I can actually understand you better (at least intellectually; emotionally, your body mods fill me with revulsion, as I’ve said before). These people’s motivations are mysterious to me. They appear to have been trying to make themselves attractive, and instead look like horrific plastic sculptures.

      Now, if they intended a kind of social commentary, of a “let’s make ourselves as exaggerated as possible to show how pointless it is” kind, I’d understand that (but still be repelled). But I see no evidence of that.

      As for your “don’t you dare” comment, that’s pretty childish. You can do whatever you want, but you don’t get to have both that and the reaction you want. My reaction belongs to me, not you. My reaction to your body mods is revulsion. Too bad. You have to take whatever reactions you get when you do something as extreme as what you’ve done.

      I say “childish,” because adults know that you can’t do whatever you want, be whatever you want, AND get whatever you want. At best you can have two of those, generally. People who get all three are either a) extraordinarily lucky, or b) quite modest in what they want to do, be, and/or get.

      You’ve chosen to do and be some pretty unusual and extreme things. I’m sure that gets you quite a lot of what you want (you’re certainly remarkable). But for you to complain that some of us (me, for example) express revulsion for your self-chosen appearance is absurd. Really, tough shit.

      1. My reaction to seeing other people’s reactions belongs to me, not you. My reaction to seeing commenters support appearance choices (like steampunk and unusual knitting) up to but not including those that permanently alter the body is head-shaking, shoulder shrugging, exasperation.

        I think I understand that you find my style of expression “childish” – I also think we have already covered this ground where I tell you I find that complimentary. Obviously as an adult that has not been crushed by the “real world” I understand about the problems of getting those three things as you describe but (and you will likely find this childish as well) it amuses to me to no end that you feel some pedantic need to lecture about it.

        1. My reaction to seeing other people’s reactions belongs to me, not you.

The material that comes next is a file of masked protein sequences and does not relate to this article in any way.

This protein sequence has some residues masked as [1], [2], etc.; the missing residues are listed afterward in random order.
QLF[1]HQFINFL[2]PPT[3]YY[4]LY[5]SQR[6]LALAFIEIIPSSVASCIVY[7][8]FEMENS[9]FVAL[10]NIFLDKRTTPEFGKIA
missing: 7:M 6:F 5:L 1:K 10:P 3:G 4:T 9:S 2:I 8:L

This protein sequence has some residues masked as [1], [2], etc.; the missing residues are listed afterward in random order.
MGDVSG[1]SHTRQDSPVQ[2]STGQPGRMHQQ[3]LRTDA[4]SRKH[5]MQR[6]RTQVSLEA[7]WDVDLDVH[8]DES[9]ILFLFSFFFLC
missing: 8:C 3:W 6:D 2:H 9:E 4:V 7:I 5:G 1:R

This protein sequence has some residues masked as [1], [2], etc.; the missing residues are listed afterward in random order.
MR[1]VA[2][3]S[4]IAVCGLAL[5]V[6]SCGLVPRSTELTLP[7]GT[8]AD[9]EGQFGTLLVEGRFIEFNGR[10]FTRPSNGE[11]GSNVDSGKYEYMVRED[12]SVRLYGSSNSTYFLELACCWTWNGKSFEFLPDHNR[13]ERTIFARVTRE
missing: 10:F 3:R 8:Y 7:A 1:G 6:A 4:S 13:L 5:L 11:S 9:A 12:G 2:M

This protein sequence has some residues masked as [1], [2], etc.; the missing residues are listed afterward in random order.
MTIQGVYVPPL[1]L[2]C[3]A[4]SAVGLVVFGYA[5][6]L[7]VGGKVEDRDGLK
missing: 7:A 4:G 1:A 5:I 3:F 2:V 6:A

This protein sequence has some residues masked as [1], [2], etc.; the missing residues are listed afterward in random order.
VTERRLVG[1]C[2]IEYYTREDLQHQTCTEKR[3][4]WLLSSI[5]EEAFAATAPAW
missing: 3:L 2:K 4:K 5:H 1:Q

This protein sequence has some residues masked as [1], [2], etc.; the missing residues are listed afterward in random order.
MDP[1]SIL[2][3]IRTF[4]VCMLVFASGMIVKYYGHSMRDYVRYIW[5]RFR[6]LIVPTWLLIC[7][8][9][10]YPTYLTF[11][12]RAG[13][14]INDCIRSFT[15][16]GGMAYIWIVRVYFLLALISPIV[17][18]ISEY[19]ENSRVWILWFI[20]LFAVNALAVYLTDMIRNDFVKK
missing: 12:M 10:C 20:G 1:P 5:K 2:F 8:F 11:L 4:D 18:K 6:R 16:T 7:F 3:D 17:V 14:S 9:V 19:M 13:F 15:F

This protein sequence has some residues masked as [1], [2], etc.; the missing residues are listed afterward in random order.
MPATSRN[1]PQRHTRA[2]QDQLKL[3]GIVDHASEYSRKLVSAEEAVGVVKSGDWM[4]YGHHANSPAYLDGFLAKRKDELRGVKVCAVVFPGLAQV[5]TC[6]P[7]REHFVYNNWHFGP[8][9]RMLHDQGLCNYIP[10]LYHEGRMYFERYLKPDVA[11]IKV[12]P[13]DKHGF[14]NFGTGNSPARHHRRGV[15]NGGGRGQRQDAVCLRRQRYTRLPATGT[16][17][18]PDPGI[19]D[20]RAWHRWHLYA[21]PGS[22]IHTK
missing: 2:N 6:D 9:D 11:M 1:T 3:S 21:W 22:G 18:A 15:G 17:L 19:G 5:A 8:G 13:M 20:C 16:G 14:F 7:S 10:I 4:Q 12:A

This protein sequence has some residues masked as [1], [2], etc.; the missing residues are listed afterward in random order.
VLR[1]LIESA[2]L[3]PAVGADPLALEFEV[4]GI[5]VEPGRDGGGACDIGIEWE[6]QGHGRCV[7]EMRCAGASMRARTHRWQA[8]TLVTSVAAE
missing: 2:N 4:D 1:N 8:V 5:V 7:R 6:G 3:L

A fair point. No argument there.

          My reaction to seeing commenters support appearance choices (like steampunk and unusual knitting) up to but not including those that permanently alter the body is head-shaking, shoulder shrugging, exasperation.

          Hmm. I infer from this (correct me if I’m wrong) that you don’t understand the difference. The very permanence of body mods is the key. If I wear bizarre clothes today, I can put on more ordinary ones tomorrow. For you to go back to looking more ordinary (and I don’t mean to imply that you would ever want to) would be expensive at the very least, and likely impossible. Many people recoil from irrevocable choices. That’s a basic element of human nature.

          Or is there something I’m not getting about your reaction to our reactions? Please explain if so.

          I think I understand that you find my style of expression “childish”

          If that’s what you think, no, you don’t understand. What I find childish is your idea that people shouldn’t react with revulsion to extreme (like yours) or merely creepy (like the ones in this post) body modifications. If you find that complimentary, you’ve still misunderstood. There’s a difference between ‘childish’ (inappropriately and objectionably in the fashion of a child) and ‘childlike’ (delightfully or enchantingly in the fashion of a child).

          You may find it desirable that I’m repulsed by your body mods. Repelling some while fascinating others may be your goal, in which case you’ve achieved it and I salute you (that, unlike ‘childish’, is a compliment).

          Oh, well, take it as a compliment if you wish. It’s entirely not intended as one. But I suppose you can’t do what you’ve done, and become what you’ve made of yourself, without taking negative reactions as positive (from your point of view).

          And I’m quite amused, in my turn, by your apparent opinion that you can tell anything about me by the fact that I’m repelled by your body mods and willing to say so. To try to explain why this is wrong would, I’m convinced, be fruitless; but here’s one hint: you’re not making that same judgment about the many, many people who have the same reaction and conceal it as best they can, while they’re actually just less forthright with you than I am. Preferring them to me is foolish at best.